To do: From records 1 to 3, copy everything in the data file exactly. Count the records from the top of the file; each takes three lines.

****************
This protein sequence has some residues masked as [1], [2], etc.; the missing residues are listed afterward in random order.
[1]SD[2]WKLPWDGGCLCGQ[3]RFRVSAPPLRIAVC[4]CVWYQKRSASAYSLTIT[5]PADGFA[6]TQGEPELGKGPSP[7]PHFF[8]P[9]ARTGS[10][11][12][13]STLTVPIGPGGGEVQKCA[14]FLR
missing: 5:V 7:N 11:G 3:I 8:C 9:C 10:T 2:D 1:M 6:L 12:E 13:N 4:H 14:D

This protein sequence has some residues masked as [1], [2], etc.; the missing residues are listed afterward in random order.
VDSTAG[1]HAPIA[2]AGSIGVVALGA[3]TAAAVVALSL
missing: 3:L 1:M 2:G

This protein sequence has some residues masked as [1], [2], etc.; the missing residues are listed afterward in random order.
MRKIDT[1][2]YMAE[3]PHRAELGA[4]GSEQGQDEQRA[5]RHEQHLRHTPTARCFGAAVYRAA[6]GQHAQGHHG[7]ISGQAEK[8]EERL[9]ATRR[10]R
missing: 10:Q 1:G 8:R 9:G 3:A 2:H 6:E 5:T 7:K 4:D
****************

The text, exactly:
This protein sequence has some residues masked as [1], [2], etc.; the missing residues are listed afterward in random order.
[1]SD[2]WKLPWDGGCLCGQ[3]RFRVSAPPLRIAVC[4]CVWYQKRSASAYSLTIT[5]PADGFA[6]TQGEPELGKGPSP[7]PHFF[8]P[9]ARTGS[10][11][12][13]STLTVPIGPGGGEVQKCA[14]FLR
missing: 5:V 7:N 11:G 3:I 8:C 9:C 10:T 2:D 1:M 6:L 12:E 13:N 4:H 14:D

This protein sequence has some residues masked as [1], [2], etc.; the missing residues are listed afterward in random order.
VDSTAG[1]HAPIA[2]AGSIGVVALGA[3]TAAAVVALSL
missing: 3:L 1:M 2:G

This protein sequence has some residues masked as [1], [2], etc.; the missing residues are listed afterward in random order.
MRKIDT[1][2]YMAE[3]PHRAELGA[4]GSEQGQDEQRA[5]RHEQHLRHTPTARCFGAAVYRAA[6]GQHAQGHHG[7]ISGQAEK[8]EERL[9]ATRR[10]R
missing: 10:Q 1:G 8:R 9:G 3:A 2:H 6:E 5:T 7:K 4:D